Putin's party losing support in Russia

With 95% of votes counted, the Central Election Commission said United Russia had just under 50% of the vote, down from 64% in 2007. The vote is being seen as a popularity test of Putin, who is running for the presidency in March. There are still many in Russia who do not blame him for the rampant corruption and the stagnant economy. But he is the leader of United Russia, and support for the party has fallen significantly in these Duma elections, which inevitably reflects badly on him. It looks like the official results will still show United Russia gaining support from around half of those who cast valid votes, which would be regarded as a significant victory in many democracies.

Peru state of emergency over mine

Peru's President Humala declares a state of emergency in a region affected by bitter protests against a huge US gold mine project. The emergency restricts civil liberties such as the right to assembly and allows arrests without warrants in four provinces of Cajamarca state that have been paralyzed for 11 days by increasingly violent protests against the $4.8-billion Conga gold and copper mining project. U.S.-based Newmont Mining Corp. is the project's majority owner.

NGO Global Witness leaves diamond vetting scheme

The campaign group Global Witness says it is leaving the Kimberley Process, an international scheme designed to stop the trade in so-called blood diamonds. The Process was established in 2003, amid concerns that diamond sales were funding conflicts in African countries such as Angola and Sierra Leone. It required all rough diamonds sold internationally to be certified. But Global Witness says the Kimberley Process has failed to break the link between diamond sales and violence.

Brazil labor minister is latest to resign

Brazil's Labour Minister, Carlos Lupi, has handed in his resignation to Rousseff. He is the seventh minister to resign since Rousseff took office in January. Six of them have departed amid scandals over alleged corruption. Most of them had been members of the previous government of Lula. In a statement, Lupi said he had been subject to personal and political persecution by the media. He was being investigated after Veja reported in November that Lupi and some of his aides allegedly had demanded kickbacks from charities and non-governmental organizations in exchange for funding from the ministry. The Folha de Sao Paulo newspaper also reported that he was being investigated for allegedly receiving a salary as a federal congressional employee, while at the same time serving, and receiving a salary from, the state legislature of Rio de Janeiro.

Indian retail shares fall heavily

Shares in Indian retailers have fallen after the government put on hold plans to open up the retail market to global supermarket chains.

Migrants say they're unwilling mules for cartels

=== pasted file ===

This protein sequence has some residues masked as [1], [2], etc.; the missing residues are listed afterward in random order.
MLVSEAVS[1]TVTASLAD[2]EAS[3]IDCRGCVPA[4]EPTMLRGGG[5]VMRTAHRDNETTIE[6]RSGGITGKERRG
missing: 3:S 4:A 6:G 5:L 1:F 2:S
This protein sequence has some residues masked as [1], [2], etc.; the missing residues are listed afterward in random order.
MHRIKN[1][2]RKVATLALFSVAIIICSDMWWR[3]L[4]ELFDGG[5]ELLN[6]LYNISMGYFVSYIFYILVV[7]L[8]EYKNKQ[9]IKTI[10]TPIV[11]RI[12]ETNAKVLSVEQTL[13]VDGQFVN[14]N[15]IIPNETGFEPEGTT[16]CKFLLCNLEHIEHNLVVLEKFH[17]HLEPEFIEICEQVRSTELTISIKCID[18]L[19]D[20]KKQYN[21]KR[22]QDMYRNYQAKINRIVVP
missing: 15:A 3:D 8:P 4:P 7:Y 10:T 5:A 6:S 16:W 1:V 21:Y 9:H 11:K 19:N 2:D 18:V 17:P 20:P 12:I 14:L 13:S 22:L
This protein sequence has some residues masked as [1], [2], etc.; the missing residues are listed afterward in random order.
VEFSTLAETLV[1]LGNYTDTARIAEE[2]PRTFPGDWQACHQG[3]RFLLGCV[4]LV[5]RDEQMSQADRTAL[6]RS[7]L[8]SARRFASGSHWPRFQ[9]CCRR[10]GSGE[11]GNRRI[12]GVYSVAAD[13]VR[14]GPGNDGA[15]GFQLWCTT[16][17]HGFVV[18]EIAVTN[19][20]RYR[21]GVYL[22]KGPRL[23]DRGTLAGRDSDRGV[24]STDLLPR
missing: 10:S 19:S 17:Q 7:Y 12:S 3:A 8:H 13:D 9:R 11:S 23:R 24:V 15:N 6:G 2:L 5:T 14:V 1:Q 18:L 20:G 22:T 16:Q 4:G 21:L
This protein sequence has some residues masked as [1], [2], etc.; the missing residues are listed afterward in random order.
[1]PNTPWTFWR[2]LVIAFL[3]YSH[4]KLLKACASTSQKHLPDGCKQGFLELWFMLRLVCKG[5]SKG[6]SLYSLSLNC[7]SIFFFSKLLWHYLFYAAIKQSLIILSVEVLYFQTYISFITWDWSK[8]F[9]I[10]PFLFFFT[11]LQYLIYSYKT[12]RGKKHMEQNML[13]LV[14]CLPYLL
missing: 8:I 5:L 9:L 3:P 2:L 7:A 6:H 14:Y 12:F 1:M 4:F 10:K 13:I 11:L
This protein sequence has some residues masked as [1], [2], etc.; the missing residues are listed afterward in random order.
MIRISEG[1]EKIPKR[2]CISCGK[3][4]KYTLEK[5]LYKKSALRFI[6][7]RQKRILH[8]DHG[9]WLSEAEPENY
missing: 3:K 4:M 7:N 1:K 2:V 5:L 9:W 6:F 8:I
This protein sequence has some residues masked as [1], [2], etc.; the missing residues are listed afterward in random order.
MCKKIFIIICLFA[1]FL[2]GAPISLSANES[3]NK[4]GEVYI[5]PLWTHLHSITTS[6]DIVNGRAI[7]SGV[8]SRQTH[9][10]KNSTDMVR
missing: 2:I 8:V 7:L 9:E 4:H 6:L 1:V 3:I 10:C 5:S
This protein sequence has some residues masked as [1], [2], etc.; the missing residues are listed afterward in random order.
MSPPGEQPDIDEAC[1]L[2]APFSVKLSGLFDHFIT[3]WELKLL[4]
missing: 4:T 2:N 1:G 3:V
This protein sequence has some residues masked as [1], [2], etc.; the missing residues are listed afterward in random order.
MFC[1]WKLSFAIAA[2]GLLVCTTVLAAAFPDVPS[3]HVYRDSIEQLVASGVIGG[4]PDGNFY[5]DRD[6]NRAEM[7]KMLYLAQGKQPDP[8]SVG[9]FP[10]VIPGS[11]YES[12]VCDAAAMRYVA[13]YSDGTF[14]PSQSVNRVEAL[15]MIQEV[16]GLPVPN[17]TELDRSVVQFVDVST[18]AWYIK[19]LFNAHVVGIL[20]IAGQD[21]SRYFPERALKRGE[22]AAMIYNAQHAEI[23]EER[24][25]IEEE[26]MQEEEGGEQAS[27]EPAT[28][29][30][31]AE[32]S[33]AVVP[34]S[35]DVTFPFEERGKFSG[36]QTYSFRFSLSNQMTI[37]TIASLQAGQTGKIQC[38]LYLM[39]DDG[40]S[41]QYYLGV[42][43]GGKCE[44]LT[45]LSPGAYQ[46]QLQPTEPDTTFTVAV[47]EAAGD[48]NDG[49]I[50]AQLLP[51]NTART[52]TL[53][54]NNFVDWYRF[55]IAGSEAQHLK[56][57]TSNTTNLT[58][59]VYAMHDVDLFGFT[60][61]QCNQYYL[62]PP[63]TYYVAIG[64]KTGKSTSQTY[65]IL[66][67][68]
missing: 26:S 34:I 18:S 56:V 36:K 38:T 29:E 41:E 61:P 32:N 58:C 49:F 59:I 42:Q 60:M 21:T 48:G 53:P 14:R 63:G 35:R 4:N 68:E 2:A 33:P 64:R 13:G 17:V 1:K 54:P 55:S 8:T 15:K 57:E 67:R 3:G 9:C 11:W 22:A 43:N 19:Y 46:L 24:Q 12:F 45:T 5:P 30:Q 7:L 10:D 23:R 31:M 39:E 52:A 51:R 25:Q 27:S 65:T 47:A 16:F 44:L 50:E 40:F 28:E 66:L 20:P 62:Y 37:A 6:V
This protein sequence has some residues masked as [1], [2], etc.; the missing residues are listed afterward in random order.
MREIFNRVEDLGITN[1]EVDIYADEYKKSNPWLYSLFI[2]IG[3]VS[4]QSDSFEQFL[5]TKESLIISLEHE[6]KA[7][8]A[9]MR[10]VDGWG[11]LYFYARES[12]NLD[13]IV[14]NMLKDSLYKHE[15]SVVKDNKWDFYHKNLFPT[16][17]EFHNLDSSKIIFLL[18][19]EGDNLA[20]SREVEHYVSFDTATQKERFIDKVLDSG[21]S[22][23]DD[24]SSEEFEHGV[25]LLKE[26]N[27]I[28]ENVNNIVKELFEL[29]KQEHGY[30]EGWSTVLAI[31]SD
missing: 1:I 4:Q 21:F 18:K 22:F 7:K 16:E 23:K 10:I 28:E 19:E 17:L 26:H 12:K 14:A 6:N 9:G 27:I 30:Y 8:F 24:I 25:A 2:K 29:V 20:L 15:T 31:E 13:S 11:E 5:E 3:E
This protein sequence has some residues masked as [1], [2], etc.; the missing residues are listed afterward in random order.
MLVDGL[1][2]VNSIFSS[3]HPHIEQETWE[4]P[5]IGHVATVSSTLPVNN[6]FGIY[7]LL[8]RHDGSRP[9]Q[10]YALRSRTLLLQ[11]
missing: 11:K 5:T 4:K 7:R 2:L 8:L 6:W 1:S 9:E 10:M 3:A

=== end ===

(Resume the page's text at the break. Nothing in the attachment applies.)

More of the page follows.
Mexican drug cartels have found a new source of labor to backpack marijuana into the United States: illegal immigrants. Federal agents, prosecutors, defense attorneys and migrants themselves say that traffickers have begun recruiting undocumented immigrants at the border, both voluntarily and forcibly. Now, U.S. courts along the border have to decide what to do with terrified immigrants who come before them and say, "The cartel made me do it."

ICTY judges allow reduced indictment against Mladic

A three-judge panel for the International Criminal Tribunal for the former Yugoslavia accepted a request by prosecutors on Friday to reduce the number of crimes they intend to prove against former Serbian general and alleged war criminal Ratko Mladic from 196 to 106. The panel declared that the prosecution's request for a reduction in the indictment was permissible under applicable law.

Madoff trustee wins right to appeal after dismissal of JP Morgan suit

An order made public Thursday awarded Madoff trustee Irving Picard the right to appeal the dismissal of his $19bn suit against JPMorgan Chase & Co. Judge Colleen McMahon of the US District Court for the Southern District of New York indicated in her order that, in the interest of an expedited decision, both parties had agreed to move forward with the appeal. Last month, McMahon dismissed Picard's suit seeking damages from banks and third parties for the victims of Bernard Madoff's Ponzi scheme. In her decision, Mcmahon concluded that Picard did not have standing to sue on behalf of the victims. Picard was designated by the court in 2008 as trustee of the assets seized from the Ponzi scheme.

British regulators investigate Groupon

Britain's Office of Fair Trading is investigating Groupon's marketing policies, after the daily deals site racked up 48 advertising violations in 11 months. The regulatory agency, which oversees consumer protection and competition in Britain, began investigating Groupon in July.

Foreign plaintiffs' claims against Toyota dismissed

The U.S. District Court for the Central District of California dismissed all claims for damages by a class of foreign plaintiffs against Toyota Motor Corp and two North American subsidiaries for alleged vehicle defects resulting in sudden unintended acceleration. The plaintiffs' claims for alleged design defect and unfair and deceptive marketing were brought under both federal and state law. The court had to rule on Toyota's motion to dismiss the re-pleaded complaint on three grounds: 1) failure to establish standing; 2) failure to join an indispensible party; and 3) failure to state a claim upon which relief can be granted.

The law must take its course